Eligibility criteria

Studies were included if they investigated the effectiveness of pleurodesis with thoracoscopic talc insufflation for the treatment of MPEs of cancer patients in a prospective or retrospective design and reported the complications of the procedure. Studies were however excluded if they a) reported the complications of talc slurry; b) involved more than one types of procedures and reported the outcomes without differentiation of treatments; c) reported the outcomes of talc insufflation in patients with pneumothorax; and d) case reports.

Literature search

The literature search was conducted in electronic databases (Ebsco, Google Scholar, PubMed, Science Direct, and Wiley) using relevant key terms in logical combinations. These included malignant pleural effusion/s, thoracoscopy, thoracoscopic, pleurodesis, talc, insufflation, poudrage, intraoperative, postoperative, recurrence, complication/s, adverse effects / events, survival, mortality, cancer, and malignancy. The literature search encompassed research articles published in English before December 2020. Bibliographic lists of selected research and review articles were also screened to strengthen the literature search.

Data analyses

Data pertaining to patient demographics, study design, follow-up, talc dose, presenting symptoms and performance status of patients, pleurodesis features, hospital stay, success and recurrence rates, survival, and adverse events / complications were extracted from the research articles of respective studies. Quality assessment of the included studies was performed with New Castle-Ottawa Scale for the Assessment of the Quality of Observational Studies or with Cochrane Risk of Bias Assessment Tool for Randomized Controlled Trials.

For each complication of thoracoscopic talc insufflation, a meta-analysis of proportions was performed to achieve the overall estimate where 95% confidence intervals of the estimate were calculated with the use of score statistics and the exact binomial method. In these meta-analyses, within-study variability was estimated from the binomial distribution. Freeman-Tukey double arcsine transformation was incorporated for variance stabilization in each meta-analysis [14]. Meta-analyses of proportions were also performed to achieve the estimates of success and recurrence rates. Survival rates reported by the individual studies were pooled under random-effects model using DerSimonian and Laird method for pooled estimates. All analyses were performed with Stata software (Stata Corporation, Texas, USA).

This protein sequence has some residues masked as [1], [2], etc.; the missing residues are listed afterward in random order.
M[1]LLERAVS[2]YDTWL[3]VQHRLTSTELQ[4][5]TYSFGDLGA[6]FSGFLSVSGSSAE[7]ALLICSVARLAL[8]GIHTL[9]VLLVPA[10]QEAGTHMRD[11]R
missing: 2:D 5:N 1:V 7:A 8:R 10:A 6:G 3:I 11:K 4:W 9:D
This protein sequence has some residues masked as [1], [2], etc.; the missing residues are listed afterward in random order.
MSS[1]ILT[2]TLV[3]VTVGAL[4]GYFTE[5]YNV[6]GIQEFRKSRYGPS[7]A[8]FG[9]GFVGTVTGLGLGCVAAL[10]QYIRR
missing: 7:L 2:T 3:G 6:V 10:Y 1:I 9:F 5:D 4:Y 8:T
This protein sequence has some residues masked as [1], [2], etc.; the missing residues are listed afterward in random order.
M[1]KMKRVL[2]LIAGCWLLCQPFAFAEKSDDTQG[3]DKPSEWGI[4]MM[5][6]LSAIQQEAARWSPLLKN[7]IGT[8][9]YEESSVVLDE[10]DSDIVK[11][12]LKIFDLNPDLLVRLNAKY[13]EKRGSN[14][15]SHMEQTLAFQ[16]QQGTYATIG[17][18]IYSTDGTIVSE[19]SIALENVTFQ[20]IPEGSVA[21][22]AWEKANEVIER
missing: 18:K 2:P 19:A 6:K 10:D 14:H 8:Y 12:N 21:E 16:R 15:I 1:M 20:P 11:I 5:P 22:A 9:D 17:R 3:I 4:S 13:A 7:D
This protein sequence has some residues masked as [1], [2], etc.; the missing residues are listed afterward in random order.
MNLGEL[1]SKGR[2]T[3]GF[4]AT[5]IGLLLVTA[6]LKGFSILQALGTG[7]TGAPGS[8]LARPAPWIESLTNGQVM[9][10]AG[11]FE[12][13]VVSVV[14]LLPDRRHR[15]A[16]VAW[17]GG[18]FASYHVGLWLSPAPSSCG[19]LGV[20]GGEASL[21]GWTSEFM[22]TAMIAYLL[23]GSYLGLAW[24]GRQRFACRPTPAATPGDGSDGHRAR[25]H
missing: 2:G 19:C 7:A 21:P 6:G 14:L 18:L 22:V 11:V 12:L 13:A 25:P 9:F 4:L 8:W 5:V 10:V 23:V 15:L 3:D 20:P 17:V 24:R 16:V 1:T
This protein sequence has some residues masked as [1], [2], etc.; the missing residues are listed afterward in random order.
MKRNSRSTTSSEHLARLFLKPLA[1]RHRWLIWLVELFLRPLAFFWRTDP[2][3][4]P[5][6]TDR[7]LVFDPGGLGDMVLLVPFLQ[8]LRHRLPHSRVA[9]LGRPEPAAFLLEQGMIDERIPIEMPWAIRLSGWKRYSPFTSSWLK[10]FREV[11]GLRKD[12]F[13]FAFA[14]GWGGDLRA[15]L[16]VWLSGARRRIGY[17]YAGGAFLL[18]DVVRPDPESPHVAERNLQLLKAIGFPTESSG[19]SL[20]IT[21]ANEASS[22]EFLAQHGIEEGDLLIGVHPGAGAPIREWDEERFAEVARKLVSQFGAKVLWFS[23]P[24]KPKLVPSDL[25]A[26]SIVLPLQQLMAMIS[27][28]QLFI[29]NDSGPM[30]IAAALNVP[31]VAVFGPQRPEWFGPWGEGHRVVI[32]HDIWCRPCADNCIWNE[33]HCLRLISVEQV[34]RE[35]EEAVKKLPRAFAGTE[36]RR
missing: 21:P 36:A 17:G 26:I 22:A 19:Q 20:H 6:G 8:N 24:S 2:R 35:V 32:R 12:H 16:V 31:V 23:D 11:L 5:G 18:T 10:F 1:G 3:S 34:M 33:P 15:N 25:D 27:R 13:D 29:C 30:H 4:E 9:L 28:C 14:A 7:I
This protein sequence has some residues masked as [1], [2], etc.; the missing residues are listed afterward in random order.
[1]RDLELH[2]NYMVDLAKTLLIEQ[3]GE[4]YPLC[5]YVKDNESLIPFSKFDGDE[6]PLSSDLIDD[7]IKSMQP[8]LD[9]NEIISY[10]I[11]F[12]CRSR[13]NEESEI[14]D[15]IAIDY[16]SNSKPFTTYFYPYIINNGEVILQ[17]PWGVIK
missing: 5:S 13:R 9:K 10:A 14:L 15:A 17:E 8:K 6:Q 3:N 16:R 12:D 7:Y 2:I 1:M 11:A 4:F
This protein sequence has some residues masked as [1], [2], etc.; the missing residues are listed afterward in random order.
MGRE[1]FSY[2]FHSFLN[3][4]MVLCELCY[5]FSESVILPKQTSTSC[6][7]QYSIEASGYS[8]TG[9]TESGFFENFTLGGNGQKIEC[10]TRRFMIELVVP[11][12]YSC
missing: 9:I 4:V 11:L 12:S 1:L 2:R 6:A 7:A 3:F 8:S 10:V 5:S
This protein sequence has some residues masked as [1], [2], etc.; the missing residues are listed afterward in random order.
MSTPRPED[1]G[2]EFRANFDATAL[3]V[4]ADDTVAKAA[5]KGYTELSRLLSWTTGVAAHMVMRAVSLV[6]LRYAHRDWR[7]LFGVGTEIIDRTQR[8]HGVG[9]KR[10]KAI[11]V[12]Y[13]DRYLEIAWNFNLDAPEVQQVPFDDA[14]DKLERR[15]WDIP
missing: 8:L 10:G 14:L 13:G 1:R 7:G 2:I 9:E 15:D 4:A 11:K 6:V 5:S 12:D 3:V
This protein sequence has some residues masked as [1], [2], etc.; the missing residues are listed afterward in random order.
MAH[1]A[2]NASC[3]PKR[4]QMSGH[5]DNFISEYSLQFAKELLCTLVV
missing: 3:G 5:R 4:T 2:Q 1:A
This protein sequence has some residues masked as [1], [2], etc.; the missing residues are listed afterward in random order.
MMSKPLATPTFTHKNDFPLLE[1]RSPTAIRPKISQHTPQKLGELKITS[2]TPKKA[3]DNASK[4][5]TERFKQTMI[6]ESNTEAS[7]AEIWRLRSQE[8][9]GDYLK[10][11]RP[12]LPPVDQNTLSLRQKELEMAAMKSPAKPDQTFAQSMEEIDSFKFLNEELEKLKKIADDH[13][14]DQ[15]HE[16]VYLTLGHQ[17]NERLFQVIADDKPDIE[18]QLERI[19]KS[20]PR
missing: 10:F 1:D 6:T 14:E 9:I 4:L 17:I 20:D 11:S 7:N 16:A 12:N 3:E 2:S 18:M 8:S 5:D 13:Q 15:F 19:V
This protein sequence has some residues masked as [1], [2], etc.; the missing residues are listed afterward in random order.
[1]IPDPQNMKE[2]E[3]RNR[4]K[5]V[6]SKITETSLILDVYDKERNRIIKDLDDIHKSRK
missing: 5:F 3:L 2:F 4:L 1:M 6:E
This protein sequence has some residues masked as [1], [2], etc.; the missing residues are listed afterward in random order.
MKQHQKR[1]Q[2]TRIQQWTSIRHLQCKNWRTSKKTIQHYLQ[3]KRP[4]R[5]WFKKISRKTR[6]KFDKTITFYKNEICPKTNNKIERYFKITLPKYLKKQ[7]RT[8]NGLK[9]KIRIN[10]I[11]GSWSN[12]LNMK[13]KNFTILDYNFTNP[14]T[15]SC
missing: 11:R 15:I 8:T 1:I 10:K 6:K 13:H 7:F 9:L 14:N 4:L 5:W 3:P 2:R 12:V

Twenty-six studies [15,16,17,18,19,20,21,22,23,24,25,26,27,28,29,30,31,32,33,34,35,36,37,38,39,40] were included (Fig. 1). Of these, 5 were randomized controlled trials, 4 prospective studies and 17 were retrospective studies. Overall, these studies reported the outcomes of 4482 patients. Average age of these patients was 62.9 years [95% confidence interval (CI): 61.5, 64.4]. The percentage of females was 50% [95% CI: 43, 58]. Important characteristics of the included studies are presented in Table S1. In general, the quality of the included studies was moderate to high (Table S2a&b).

Fig. 1
figure 1

A flowchart of study screening and selection process

Average dose of talc used in these studies was 4.57 g [95% CI: 4.02, 5.11]. On average, thoracoscopic pleurodesis was completed in 35 min [27, 41], chest tube drainage was completed in 4.5 days [95% CI: 3.9, 5.0], and patients required a hospital stay of 6.2 days [95% CI: 5.6, 6.9]. Intraoperative, perioperative, and 30-day, and 90-day mortality rates were 0% [95% CI: 0, 1], 2% [95% CI: 0, 4], 7% [95% CI: 3, 13], and 21% [95% CI: 5, 43] respectively (Figure S1). Pleurodesis success rate was 86% [95% CI: 82, 91]. Recurrence rate was 15% [95% CI: 7, 26] in a median follow-up duration of approximately 18.3 months [95% CI: 10.5, 26.0]. Median survival after talc insufflation was 7.8 months [95% CI: 6.4, 9.2].

Pain and fever were the most prevalent complications of thoracoscopic talc insufflation (20% [95% CI: 8, 37] and 14% [95% CI: 7, 23] respectively) (Table 1). Among the respiratory complications, emphysema (3% [95% CI: 1, 7]) was followed by the respiratory insufficiency (2% [95% CI: 0, 5]), respiratory failure (0% [95% CI: 0, 1]), and acute respiratory distress syndrome (ARDS; 0% [95% CI: 0, 1] (Table 1; Fig. 2). Among the pleural complications, pneumothorax (6% [95% CI: 1, 14]) was followed by the prolonged drainage (3% [95% CI: 2, 4]), prolonged air leakage (3% [95% CI: 0, 7]), lung injury (2% [95% CI: 1, 3]), re-expansion pulmonary edema (1% [95% CI: 0, 3]), and pulmonary edema (0% [95% CI: 0, 2]) (Table 1; Fig. 3).